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Sexuality in a non-binary world: redefining and expanding the linguistic repertoire

Ynda Jas

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In this paper I consider how recognition of non-binary identities and trans people more broadly might require us to revisit the vocabulary of sexuality prevalent in the Anglosphere. I begin by examining the relationship between (neo)liberalism and inclusion practices. I then discuss linguistic innovations arising from the asexual (and aromantic) community before using data to highlight issues around trans and non-binary inclusion that exist with the current language. Next I use speculative, philosophical reasoning to break down what lies beneath sexuality when language is taken out of the equation, exploring identity, aesthetics and morphology. On the back of this exploration, I consider the question of how to distinguish fetishes and attraction, and what counts as sexuality. In the final two sections, I suggest which areas of the language might require revision to be trans-inclusive and reflect what lies beneath sexuality, and highlight a few cautionary concerns to be taken into account when considering the potential for language change. My exploration is primarily theoretical and philosophical in nature, but I complement and motivate my exploration with a small amount of data from my own original research on contextualised identity construction through speech by non-binary and other queer people in Southern England.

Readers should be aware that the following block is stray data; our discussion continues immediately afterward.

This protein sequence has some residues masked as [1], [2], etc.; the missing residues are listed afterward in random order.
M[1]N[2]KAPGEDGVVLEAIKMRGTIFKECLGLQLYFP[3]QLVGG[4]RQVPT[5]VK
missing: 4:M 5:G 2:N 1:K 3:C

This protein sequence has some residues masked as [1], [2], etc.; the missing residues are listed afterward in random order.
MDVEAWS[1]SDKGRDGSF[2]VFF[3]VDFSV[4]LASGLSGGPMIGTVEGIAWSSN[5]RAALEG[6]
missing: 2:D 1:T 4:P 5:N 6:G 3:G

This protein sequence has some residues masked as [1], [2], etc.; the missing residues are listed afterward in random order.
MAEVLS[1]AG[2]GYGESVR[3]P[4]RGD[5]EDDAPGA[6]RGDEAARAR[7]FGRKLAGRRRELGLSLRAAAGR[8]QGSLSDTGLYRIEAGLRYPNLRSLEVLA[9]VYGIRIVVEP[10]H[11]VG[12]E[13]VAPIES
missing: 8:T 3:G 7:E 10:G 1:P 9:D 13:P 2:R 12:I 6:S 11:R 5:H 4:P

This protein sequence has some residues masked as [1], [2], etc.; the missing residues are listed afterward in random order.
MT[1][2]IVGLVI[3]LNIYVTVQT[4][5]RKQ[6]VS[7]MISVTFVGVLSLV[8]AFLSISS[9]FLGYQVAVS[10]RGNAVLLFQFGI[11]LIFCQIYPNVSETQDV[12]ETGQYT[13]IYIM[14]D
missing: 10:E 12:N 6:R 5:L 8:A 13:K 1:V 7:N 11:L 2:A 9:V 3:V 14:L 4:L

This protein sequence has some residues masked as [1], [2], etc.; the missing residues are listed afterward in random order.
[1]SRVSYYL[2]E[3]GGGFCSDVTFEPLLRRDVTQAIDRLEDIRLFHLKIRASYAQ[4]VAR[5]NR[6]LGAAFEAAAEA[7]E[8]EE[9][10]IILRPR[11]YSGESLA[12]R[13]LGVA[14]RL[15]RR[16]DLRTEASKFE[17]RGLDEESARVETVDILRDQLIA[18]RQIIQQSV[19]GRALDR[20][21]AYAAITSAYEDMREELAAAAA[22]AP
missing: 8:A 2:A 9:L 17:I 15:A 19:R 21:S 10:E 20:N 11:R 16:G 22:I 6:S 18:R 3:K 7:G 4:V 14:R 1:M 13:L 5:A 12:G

Keywords: sexuality, gender, transgender, non-binary, language


Bibliography: Jas, Ynda: Sexuality in a non-binary world: redefining and expanding the linguistic repertoire, INSEP – Journal of the International Network for Sexual Ethics & Politics, Vol. 8, Special Issue 2020, pp. 71-92.